By France 24
India has sued Monsanto for “bio-piracy” — stealing indigenous plants, and then trying to develop genetically modified versions of them, without giving any compensation back to the local people or nation where the plant originated. Representing one of the most agriculturally bio-diverse nations in the world, India has become a primary target for biotechnology companies like Monsanto and Cargill to steal local plants whose unique traits have been bred over thousands of years by local farmers, genetically modify them, then sell the seeds back as their own patented technology
From a Forbes report on Aug. 12, 2011:
The controversial move by NBA is based on a complaint filed in 2010 by the Bangalore-based Environment Support Group (ESG), which alleges that the developers violated India’s Biological Diversity Act of 2002 by using local eggplant varieties in developing Bt eggplant without prior approval from NBA.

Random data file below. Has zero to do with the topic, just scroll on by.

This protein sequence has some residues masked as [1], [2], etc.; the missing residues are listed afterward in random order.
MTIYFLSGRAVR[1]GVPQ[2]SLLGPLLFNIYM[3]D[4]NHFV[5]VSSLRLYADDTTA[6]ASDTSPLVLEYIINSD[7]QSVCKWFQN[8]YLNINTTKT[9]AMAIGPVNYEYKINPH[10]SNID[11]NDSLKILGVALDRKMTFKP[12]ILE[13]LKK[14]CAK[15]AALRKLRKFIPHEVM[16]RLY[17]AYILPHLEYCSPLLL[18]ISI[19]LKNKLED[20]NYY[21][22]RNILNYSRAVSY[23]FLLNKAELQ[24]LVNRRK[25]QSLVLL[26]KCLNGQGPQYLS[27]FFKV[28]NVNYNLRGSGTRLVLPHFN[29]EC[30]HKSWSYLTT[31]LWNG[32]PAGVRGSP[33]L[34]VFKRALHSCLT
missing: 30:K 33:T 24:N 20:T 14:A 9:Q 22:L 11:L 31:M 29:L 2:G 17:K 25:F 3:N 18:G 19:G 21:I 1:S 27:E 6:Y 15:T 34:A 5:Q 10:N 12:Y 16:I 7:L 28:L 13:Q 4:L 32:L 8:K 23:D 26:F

While Monsanto has not responded to the charge, the Maharashtra Hybrid Company in Mumbai, in which Monsanto has a 26% stake, has denied the charge saying it merely incorporated the Bt gene in the varieties provided by the University of Agricultural Sciences at Dharwad in Karnataka state and provided the technology ‘royalty free’.